My first contribution is the Linux support. I'm running Debian on my iMac since using Docker on OSX is too slow (running a cucumber feature file was taking up to 30 seconds before to execute entirely the first step ...) so I couldn't do anything else without this done.
This task wasn't hard as it was composed of only 2 points:
- Skipping the installation wizard (Kitematic automatized the VirtualBox, boot2docker, docker-machine, etc.. installation)
- Configure the dockernode library to use the local docker server using the unix socket
I have started this task like "Well ... how hard could be this to be done ?" and the day after I was communicating about my working fork.
A configurable 'Debug' tab
Now that Kitematic was running on my Linux box, I wanted to use some images like Irssi, Rainbowstream or Spotify from Jessie Frazelle's Github repo, but when I've tried the first one, I needed to mount a volume which wasn't defined in the
Dockerfile so I was blocked.
Looking around in the Kitematic issues I've found the issue 376 from Jeffrey Morgan, one of the 3 main developers of Kitematic. While working on this task, I was bored to copy/past the output from the console of the Docker server JSON in jsonlint in order to format it quickly so I have developed a developer tool.
As described in the pull request, now you have a checkbox to enable the debug mode which will add a Debug tab to the selected container which will show you the formatted JSON.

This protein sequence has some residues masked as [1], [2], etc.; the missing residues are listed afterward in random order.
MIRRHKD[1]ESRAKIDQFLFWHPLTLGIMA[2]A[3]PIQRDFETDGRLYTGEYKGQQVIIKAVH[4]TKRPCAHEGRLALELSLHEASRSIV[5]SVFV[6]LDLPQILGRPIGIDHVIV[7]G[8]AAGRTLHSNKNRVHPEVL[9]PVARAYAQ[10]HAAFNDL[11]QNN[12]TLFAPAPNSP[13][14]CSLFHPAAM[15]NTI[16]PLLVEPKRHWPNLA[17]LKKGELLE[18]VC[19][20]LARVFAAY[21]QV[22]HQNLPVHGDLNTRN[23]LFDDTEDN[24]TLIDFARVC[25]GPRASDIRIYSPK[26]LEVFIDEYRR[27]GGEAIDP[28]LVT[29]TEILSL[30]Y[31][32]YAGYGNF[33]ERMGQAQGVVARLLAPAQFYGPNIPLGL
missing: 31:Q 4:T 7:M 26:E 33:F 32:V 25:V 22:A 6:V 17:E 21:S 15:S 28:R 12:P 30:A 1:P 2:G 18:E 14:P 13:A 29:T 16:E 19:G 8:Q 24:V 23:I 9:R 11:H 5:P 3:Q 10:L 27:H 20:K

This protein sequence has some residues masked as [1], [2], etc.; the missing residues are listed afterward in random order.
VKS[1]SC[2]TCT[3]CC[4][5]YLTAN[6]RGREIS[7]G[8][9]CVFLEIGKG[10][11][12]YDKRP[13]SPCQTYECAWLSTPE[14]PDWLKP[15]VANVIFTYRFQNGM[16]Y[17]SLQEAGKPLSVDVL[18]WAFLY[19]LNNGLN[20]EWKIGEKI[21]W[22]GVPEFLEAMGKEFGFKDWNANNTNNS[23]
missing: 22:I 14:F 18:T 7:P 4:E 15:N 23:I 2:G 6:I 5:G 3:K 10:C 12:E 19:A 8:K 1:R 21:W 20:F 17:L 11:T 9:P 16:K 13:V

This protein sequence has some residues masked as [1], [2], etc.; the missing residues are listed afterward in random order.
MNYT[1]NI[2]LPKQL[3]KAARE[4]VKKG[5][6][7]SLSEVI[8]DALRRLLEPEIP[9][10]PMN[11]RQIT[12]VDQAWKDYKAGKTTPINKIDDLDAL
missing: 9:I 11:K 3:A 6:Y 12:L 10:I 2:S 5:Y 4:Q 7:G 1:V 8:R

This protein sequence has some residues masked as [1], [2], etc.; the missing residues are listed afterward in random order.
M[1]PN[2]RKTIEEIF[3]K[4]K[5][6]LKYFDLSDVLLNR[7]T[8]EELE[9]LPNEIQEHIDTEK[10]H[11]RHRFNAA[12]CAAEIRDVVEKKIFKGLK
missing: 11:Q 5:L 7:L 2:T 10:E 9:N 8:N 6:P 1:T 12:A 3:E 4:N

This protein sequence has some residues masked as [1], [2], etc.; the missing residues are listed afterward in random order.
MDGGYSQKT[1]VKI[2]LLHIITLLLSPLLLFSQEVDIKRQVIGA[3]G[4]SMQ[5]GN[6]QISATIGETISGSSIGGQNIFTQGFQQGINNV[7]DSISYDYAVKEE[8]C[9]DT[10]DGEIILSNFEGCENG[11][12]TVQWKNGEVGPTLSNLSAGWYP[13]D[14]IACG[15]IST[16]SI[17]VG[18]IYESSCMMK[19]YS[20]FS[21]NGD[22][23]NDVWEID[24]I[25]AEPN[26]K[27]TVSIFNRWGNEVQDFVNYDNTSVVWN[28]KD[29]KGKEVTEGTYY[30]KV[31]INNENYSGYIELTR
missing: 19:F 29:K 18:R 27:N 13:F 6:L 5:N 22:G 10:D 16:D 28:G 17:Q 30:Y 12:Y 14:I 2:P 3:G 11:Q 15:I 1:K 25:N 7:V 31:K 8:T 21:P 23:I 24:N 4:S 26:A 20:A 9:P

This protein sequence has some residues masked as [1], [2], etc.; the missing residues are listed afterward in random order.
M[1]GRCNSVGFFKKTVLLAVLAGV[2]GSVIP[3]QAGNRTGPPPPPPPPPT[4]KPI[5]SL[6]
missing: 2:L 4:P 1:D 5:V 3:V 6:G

Now, after having performed an action which update the container configuration, I can easily checkout how the JSON looks like in order to check if the configuration is fine.
This allowed me to discover and solve a bug in Kitematic when trying to update the
Binds configuration of a container.
Allow mounting custom volume directories
Finally the last contribution as of today is the possibility to add/remove volumes in a container no matter if they have been defined in the Dockerfile or not used to build the image (actually Volumes in Docker aren't linked to the Dockerfile at all here).
Docker is an amazing peace of software ! It has been developed in a beautiful way as you update a container by posting on a REST API. What could be more easy ? It's the best IPC way in my opinion.
Anyway the development was more than the half about the UI than the container update. Have a look at the pull request where I'm describing carefully the way to use it.